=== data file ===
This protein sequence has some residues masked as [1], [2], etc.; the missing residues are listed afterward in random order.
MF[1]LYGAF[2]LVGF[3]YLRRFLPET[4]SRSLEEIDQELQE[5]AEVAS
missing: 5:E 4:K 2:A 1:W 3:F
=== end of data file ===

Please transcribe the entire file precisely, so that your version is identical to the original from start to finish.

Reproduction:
This protein sequence has some residues masked as [1], [2], etc.; the missing residues are listed afterward in random order.
MF[1]LYGAF[2]LVGF[3]YLRRFLPET[4]SRSLEEIDQELQE[5]AEVAS
missing: 5:E 4:K 2:A 1:W 3:F